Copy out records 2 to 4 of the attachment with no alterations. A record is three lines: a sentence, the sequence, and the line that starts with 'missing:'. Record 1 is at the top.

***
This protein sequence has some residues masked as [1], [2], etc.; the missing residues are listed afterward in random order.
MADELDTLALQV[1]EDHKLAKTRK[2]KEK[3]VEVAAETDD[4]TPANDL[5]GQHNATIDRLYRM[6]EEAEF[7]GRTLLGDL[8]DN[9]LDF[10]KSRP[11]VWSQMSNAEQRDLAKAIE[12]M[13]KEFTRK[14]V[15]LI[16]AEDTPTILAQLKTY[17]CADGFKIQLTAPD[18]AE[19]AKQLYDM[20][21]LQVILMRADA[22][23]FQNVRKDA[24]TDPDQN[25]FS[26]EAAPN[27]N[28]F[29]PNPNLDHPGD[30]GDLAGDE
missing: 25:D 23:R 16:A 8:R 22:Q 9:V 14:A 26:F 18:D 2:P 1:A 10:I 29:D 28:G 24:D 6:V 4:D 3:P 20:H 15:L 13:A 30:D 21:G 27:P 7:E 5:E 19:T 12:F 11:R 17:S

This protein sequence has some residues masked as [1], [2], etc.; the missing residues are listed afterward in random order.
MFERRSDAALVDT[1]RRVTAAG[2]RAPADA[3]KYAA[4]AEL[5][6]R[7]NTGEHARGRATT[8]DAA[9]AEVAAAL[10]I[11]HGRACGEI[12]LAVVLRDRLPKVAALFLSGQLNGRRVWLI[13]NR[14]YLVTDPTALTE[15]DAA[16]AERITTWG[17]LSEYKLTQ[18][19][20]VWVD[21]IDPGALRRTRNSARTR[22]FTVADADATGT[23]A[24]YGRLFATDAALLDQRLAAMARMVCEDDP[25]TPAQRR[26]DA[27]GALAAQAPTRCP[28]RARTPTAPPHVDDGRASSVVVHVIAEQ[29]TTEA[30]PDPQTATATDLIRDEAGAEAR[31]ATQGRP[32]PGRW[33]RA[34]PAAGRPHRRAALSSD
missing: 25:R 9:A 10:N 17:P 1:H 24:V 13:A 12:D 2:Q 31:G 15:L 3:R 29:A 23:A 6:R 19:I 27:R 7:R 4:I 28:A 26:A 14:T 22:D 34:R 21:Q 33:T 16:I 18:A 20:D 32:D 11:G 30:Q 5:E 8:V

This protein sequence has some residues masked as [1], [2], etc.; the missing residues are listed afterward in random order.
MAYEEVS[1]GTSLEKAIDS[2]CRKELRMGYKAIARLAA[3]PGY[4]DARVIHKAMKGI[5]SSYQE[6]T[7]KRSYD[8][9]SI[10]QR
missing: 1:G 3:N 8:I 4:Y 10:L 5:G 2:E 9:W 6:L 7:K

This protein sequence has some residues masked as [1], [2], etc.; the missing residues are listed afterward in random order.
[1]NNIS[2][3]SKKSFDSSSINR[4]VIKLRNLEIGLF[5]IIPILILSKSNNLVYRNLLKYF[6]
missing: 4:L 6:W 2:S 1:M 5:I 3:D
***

This protein sequence has some residues masked as [1], [2], etc.; the missing residues are listed afterward in random order.
MFERRSDAALVDT[1]RRVTAAG[2]RAPADA[3]KYAA[4]AEL[5][6]R[7]NTGEHARGRATT[8]DAA[9]AEVAAAL[10]I[11]HGRACGEI[12]LAVVLRDRLPKVAALFLSGQLNGRRVWLI[13]NR[14]YLVTDPTALTE[15]DAA[16]AERITTWG[17]LSEYKLTQ[18][19][20]VWVD[21]IDPGALRRTRNSARTR[22]FTVADADATGT[23]A[24]YGRLFATDAALLDQRLAAMARMVCEDDP[25]TPAQRR[26]DA[27]GALAAQAPTRCP[28]RARTPTAPPHVDDGRASSVVVHVIAEQ[29]TTEA[30]PDPQTATATDLIRDEAGAEAR[31]ATQGRP[32]PGRW[33]RA[34]PAAGRPHRRAALSSD
missing: 25:R 9:A 10:N 17:P 1:H 24:V 13:A 12:D 2:Q 31:G 15:L 3:R 29:A 23:A 6:R 19:I 27:R 7:R 4:I 28:A 26:A 14:T 22:D 34:R 21:Q 33:T 16:I 18:A 20:D 32:D 11:G 30:Q 5:E 8:V

This protein sequence has some residues masked as [1], [2], etc.; the missing residues are listed afterward in random order.
MAYEEVS[1]GTSLEKAIDS[2]CRKELRMGYKAIARLAA[3]PGY[4]DARVIHKAMKGI[5]SSYQE[6]T[7]KRSYD[8][9]SI[10]QR
missing: 1:G 3:N 8:I 4:Y 10:L 5:G 2:E 9:W 6:L 7:K

This protein sequence has some residues masked as [1], [2], etc.; the missing residues are listed afterward in random order.
[1]NNIS[2][3]SKKSFDSSSINR[4]VIKLRNLEIGLF[5]IIPILILSKSNNLVYRNLLKYF[6]
missing: 4:L 6:W 2:S 1:M 5:I 3:D